Q: What can students looking to become cybersecurity professionals expect to be dealing with when they enter the field?

A: Two things: The term "typical day" is an oxymoron because every day is different. To quote the Navy SEAL team, the only easy day was yesterday. It won’t grind you into the ground, but it’s not just a career — a big portion of it is a calling. Cybersecurity people are absolutely the biggest optimists in the world. Every day, there is someone out there threatening to get access to resources and data you are trying to protect. And for every thousand of them, there is one of you. And you have to plug those holes. But you make people safer every day, and there are very few careers that are that rewarding. It’s also mentally engaging for me; it’s like playing three-tier chess. Every day you have to think like the bad guy, but you also have to think how to make something secure and work in an environment without just shutting the environment down.

There is a huge talent gap in cybersecurity of about 300,000 jobs in the U.S. Part of the reason it exists is because security technologists don’t really do a good job of taking about what we do and how we do it. When my kid was younger, he wanted to go into the gaming industry. Well, what does that mean? Coding? Design? He didn’t know. Lots of folks think it sounds sexy and cool, but they don’t know how to get in there.

Cybersecurity is the same way. There’s a lot more to it than hacking. It requires skills beyond just technical; it requires creative thinkers who know how to communicate, who understand business and policy. All these interdisciplinary things we teach at this university go into forming a great cybersecurity team. So a lot of what this event is about is showing kids, hey, the fact that you haven’t hacked by the time you’re 15 doesn’t mean you’re not good for cybersecurity. And we have lots of fun; we expose them to people from all walks of life who found their way into the field. It’s a good step if we’re going to try to close that 300,000-job talent gap.

Answers edited for clarity and length. Top photo: Professor of Practice and Director of the Cybersecurity Education Consortium Kim Jones at his office on ASU's West campus. Photo by Charlie Leight/ASU Now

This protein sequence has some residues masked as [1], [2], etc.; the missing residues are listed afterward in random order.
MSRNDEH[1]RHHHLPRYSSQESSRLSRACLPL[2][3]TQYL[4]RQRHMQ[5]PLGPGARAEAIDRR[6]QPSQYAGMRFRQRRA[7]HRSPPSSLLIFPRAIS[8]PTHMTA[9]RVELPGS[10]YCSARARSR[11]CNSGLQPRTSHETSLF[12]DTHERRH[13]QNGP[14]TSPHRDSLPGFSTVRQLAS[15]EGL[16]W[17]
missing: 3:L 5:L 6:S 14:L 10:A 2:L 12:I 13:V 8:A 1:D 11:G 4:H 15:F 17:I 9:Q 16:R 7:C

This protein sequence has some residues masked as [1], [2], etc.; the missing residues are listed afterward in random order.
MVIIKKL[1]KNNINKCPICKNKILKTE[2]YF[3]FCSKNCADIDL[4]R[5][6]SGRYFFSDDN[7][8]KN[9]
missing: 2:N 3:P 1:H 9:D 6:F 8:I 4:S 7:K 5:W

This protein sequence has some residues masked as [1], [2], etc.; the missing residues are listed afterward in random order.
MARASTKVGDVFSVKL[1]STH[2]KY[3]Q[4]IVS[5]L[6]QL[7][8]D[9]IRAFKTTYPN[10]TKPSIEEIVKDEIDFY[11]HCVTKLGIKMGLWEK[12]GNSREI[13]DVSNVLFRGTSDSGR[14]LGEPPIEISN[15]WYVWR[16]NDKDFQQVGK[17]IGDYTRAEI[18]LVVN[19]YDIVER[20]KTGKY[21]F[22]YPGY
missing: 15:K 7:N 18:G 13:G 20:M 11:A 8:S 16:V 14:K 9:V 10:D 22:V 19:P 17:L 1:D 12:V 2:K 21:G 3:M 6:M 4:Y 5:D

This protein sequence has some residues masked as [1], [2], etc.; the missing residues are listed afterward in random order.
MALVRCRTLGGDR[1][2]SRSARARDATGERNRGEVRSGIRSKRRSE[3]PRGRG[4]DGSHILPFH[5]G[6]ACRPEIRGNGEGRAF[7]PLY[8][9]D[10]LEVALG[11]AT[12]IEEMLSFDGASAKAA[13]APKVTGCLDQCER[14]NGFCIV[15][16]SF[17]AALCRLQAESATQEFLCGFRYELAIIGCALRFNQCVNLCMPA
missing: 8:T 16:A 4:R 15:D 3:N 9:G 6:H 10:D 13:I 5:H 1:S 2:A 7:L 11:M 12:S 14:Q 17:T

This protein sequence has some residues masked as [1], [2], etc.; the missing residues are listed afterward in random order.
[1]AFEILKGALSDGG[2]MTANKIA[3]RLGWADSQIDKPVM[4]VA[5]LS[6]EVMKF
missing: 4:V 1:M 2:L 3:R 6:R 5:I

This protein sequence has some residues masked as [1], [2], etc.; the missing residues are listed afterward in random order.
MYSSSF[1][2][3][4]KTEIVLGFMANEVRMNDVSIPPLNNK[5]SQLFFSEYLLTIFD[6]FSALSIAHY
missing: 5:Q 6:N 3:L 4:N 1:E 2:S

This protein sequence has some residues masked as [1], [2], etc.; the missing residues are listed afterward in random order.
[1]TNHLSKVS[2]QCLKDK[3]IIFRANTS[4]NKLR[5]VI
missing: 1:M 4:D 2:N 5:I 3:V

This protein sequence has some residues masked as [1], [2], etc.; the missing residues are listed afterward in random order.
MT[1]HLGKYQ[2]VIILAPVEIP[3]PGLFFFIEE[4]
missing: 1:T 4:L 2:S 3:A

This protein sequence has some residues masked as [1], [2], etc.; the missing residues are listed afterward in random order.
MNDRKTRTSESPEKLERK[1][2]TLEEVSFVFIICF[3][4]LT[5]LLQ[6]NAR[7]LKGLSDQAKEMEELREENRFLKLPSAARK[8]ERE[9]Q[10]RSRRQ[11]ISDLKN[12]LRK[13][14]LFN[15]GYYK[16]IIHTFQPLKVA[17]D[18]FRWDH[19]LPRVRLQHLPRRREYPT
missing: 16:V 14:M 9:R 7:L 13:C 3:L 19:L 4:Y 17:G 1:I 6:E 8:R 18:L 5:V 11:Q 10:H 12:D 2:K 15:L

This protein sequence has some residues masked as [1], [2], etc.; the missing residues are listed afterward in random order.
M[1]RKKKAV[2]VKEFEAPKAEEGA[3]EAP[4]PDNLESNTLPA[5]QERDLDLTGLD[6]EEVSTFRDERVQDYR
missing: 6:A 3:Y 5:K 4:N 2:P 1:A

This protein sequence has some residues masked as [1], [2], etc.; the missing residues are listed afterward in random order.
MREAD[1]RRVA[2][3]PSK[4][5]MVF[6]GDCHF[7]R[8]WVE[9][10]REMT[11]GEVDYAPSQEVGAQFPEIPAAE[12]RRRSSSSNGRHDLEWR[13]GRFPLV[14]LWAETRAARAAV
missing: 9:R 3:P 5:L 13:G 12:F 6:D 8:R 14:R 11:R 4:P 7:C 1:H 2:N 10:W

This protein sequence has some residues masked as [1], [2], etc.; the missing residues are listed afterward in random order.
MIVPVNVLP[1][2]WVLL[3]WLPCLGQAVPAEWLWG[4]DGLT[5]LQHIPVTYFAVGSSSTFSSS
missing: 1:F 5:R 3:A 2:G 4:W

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September 18, 2017

ASU program director Kimberly Kobojek delves into the world of crime-scene analysis ahead of Tuesday event on the latest in DNA

Shows like “CSI,” “The First 48” and “Forensic Files” have captivated audiences, keying into a general fascination with murder, crime and forensics. In the world of make-believe, high-tech laboratories, fancy gadgets and instantaneous lab results solve a murder in 60 minutes (43 minutes with commercials).

But what really happens behind the scenes in a crime lab, and who are the real-world people who discover, examine and connect the clues left behind?

Kimberly Kobojek, program director of forensic science at Arizona State University’s New College of Interdisciplinary Arts and Sciences at the West campus, worked for 17 years as a forensic scientist for the Phoenix Police Department before joining ASU as a clinical associate professor.

ASU’s forensic science program is more than savvy investigation. It emphasizes laboratory coursework in chemistry and biology, both essential to work in a crime lab. The program also features its own crime lab, where students begin to learn how to investigate scenes.

Video by Ken Fagan/ASU Now

To celebrate National Forensic Science Week, Sept. 17–23, the West campus is hosting Scott Rex from the Arizona Department of Public Safety’s Central Laboratory at “One Step Closer to CSI — Rapid DNA Analysis.” Rex will discuss the latest breakthroughs and answer questions about the technology and what it means for Arizonans at the free public lecture Tuesday evening.

Here, Kobojek delved into the world of forensic biology with the ASU Now team.

Question: What is forensic biology?

Answer: Forensic biology, in its “purest” definition is the application of biological sciences to matters of law. In other words, it's the analysis of evidence that may contain biological material that is collected from a crime scene. Forensic biology includes both serological tests [testing and ID of body fluids] and DNA analysis.